When I organised the ‘Bronze’ exhibition at the Royal Academy in 2012, it seemed blindingly obvious that Michelangelo had to feature in it. The only niggling problem was that – as any fule kno, to quote the great Nigel Molesworth – there are no bronzes by Michelangelo. That is not to say – in spite of his well-attested love of marble – that he never made bronzes. On the contrary, two are well documented, but his bronze David vanished during the French Revolution (which means that – at least in theory – it might turn up one day), and his bronze effigy of Pope Julius II for Bologna, which was intended to let them know who was boss, was vindictively melted down by the Bolognese once they had regained control of the city, and recast as a cannon.
I solved my little local difficulty by including a wonderful translation into bronze by the 18th-century Florentine sculptor, Massimiliano Soldani of Michelangelo’s Bacchus. Now, however, it may turn out that Michelangelo was there all along. A new presentation at the Fitzwilliam Museum in Cambridge of two splendid bronzes of Bacchants Riding on Panthers, which were catalogued as being Roman, c. 1550 at the Royal Academy, argues that they are instead early works by Michelangelo himself, dating from the first decade of the 16th century, and therefore from around the same time as his marble David and the beginning of his work on the Sistine Chapel ceiling – not to mention the bronzes of David and Julius II.
No doubt there will be the usual scholarly equivalent of a pantomime slanging match (Oh yes he did, Oh no he didn’t), and the lack of any documentation – so far at least – before the 19th century will be held against them, given how much we know about Michelangelo’s career. Be that as it may, as a rule such discoveries either gain perhaps surprisingly swift acceptance from everyone with the exception of a few diehards – as was the case with Michelangelo’s wooden Crucifix for Santo Spirito in Florence, which was discovered as recently as the 1960s, but was known to have existed – or almost equally swiftly fail to convince, and are soon forgotten.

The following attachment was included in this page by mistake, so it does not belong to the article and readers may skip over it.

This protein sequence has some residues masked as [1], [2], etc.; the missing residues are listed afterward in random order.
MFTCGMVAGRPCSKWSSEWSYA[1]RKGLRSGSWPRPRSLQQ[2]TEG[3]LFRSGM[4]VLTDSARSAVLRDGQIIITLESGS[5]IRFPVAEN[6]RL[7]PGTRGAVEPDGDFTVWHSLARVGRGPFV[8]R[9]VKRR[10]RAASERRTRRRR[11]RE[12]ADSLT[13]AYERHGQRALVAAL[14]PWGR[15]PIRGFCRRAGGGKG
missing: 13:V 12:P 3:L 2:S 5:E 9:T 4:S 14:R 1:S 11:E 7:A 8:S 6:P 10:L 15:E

This is neither the place nor the time to pass judgment on the matter, not least since the various contributions to a not insubstantial book presenting the case in favour of Michelangelo’s authorship will need to be digested thoroughly, but it is tempting to surmise that much will hinge on what people make of the connection between the bronzes and a drawing in the Musée Fabre in Montpellier, which is generally agreed to be a copy of a lost early sheet of studies by Michelangelo, and certainly features spidery pen sketches of men on big cats. Whether posterity comes to the conclusion that the bronzes are by big M or not, they are unquestionably works of extraordinary quality.
Outstanding Renaissance and Baroque Bronzes at the Frick Collection (David Ekserdjian)